June 25, 2012 ·12 Comments
Somalia’s signatories approve the draft constitution during a meeting in Nairobi. AP photo.
MOGADISHU — Somalia’s transitional federal government (TFG) appears to have strained her delicate relations with the Federal Constitution Commission, an independent body entrusted with drafting the constitution.
The chairman of the technical committee, Abdullahi H. Jama, said they received a different draft text from the one recently adopted in Nairobi for review from the TFG. He said the copy handed to them on Sunday during a meeting with senior members of the TFG in Villa Somalia was drafted in Addis Ababa by another committee.
“We met with government officials and they submitted a document they said was the final draft that was approved in Nairobi to us for review. They requested that we disseminate it to the National Constituent Assembly (NCA),” Mr. Jama said.
He stressed after review, they called for a session and the committee decided not to accept the new document from the TFG. He added the TFG lacks transparency and violates its obligation to the Somali people.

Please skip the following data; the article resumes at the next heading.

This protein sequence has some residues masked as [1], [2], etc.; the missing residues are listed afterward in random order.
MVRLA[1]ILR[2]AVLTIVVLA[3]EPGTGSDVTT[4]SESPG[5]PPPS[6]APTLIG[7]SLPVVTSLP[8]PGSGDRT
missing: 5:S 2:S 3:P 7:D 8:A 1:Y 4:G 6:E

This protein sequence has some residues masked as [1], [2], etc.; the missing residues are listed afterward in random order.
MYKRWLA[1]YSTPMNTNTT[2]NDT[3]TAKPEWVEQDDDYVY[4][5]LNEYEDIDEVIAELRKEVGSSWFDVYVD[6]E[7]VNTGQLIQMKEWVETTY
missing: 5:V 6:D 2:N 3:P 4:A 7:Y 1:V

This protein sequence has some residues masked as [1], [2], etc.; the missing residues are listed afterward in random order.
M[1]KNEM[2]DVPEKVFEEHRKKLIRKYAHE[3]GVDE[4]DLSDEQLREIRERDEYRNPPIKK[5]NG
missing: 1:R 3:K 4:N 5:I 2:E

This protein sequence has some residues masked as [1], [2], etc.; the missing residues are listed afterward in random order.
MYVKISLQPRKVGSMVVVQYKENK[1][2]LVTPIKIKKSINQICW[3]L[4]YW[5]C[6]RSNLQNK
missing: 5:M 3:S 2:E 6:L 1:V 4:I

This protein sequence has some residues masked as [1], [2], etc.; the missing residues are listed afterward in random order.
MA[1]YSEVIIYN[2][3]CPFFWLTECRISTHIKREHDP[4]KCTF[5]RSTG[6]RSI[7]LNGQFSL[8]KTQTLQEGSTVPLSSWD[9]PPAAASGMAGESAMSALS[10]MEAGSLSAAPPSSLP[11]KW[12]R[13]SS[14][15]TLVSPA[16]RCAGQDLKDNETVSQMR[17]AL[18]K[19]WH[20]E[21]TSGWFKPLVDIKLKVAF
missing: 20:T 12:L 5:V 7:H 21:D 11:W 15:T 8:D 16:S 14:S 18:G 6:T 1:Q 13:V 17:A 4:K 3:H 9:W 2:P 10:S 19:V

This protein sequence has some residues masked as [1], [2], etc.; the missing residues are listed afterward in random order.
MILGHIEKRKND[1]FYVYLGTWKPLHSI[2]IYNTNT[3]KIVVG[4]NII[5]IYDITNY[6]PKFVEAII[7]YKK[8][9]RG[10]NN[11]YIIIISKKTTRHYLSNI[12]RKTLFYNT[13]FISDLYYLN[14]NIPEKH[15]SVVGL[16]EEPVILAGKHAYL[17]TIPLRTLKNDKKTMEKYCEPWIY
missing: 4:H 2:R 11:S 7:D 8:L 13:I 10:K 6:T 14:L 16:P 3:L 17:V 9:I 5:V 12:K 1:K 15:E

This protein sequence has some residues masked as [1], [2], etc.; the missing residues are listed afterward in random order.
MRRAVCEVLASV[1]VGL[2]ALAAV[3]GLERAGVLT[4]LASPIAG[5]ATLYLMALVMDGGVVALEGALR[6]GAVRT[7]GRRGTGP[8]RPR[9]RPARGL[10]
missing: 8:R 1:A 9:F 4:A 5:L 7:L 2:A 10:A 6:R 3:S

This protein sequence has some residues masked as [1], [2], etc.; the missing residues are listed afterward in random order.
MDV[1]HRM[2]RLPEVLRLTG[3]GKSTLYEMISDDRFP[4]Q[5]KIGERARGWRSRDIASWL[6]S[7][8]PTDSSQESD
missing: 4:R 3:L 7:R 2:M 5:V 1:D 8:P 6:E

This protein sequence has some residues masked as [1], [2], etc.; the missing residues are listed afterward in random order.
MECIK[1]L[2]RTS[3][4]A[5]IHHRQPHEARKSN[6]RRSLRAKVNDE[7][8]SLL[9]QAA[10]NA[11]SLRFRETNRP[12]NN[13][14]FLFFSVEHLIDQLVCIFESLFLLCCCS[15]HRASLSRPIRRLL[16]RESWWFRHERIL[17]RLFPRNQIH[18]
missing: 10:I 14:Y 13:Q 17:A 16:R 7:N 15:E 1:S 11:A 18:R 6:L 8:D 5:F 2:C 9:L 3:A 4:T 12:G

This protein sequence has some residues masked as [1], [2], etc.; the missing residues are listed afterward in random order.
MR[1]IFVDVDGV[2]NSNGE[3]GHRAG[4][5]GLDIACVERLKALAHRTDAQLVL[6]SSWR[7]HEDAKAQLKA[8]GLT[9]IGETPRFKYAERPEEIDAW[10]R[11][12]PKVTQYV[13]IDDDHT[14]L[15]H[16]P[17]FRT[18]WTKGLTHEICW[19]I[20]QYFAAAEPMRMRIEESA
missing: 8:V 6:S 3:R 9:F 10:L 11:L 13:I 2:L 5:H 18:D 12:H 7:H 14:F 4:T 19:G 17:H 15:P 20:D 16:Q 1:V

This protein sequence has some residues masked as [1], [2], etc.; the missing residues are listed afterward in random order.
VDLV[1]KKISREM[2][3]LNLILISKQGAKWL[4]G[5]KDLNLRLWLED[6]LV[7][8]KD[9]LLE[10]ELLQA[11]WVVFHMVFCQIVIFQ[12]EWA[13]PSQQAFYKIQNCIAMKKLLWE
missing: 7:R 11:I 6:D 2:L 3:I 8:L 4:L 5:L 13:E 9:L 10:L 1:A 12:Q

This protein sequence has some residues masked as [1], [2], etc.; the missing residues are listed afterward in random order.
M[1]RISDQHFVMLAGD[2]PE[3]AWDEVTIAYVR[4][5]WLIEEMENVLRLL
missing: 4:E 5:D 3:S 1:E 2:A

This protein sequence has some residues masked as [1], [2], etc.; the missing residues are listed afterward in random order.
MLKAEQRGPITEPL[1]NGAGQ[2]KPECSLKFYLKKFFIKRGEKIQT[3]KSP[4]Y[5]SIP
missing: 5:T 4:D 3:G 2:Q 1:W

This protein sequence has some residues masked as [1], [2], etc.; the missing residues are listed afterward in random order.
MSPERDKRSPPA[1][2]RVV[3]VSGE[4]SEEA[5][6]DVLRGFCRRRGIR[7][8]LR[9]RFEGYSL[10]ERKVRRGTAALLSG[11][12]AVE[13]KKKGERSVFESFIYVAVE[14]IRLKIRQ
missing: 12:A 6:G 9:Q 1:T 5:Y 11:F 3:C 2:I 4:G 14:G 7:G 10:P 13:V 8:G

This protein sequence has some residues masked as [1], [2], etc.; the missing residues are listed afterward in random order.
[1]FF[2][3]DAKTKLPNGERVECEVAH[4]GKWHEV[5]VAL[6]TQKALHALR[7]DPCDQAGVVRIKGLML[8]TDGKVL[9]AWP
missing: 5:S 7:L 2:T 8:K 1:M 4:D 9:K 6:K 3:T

“The TFG decree underlines that the committee is an independent institution therefore a draft prepared by us should be disseminated to the public,” he said during a press conference in Mogadishu.
He finally said that the committee will submit its version of the draft to the NCA for final approval before it becomes the official constitution of Somalia. He went on to say the government version was not editable. Indicating that the TFG requested it should be left as it is.
The minister of constitution and reconciliation, Abdirahman Hosh Jibril, speaking to VOA Somali Services responded to the accusations by saying the term of the committee has expired and that their input was no longer required.
He admitted to making changes to the draft constitution in particular to articles that deal with the election and political parties. He reiterated that the two copies were the same apart from “adding the Roadmap principles”.
He said the committee wants payment for another year and that they can not tolerate.
The adoption of the text came after three days of meetings between Somali President Sharif Shaikh Ahmad, Prime Minister Abdiweli Mohammad Ali and the speaker of parliament, Sharif Hassan Shaikh Adan. The biggest disagreements were around some critical parts that dealt with the nation’s maritime borders and resources.
The latest fallout will complicated the delicate relationship between the technical committee and the transitional federal government whose mandate ends in August. The constitution has been in the making seven years and aims to navigate Somalia from its current transitional status to constitutionally elected government.
June 25, 2012Follow @somalilandpress
By Sahra Farah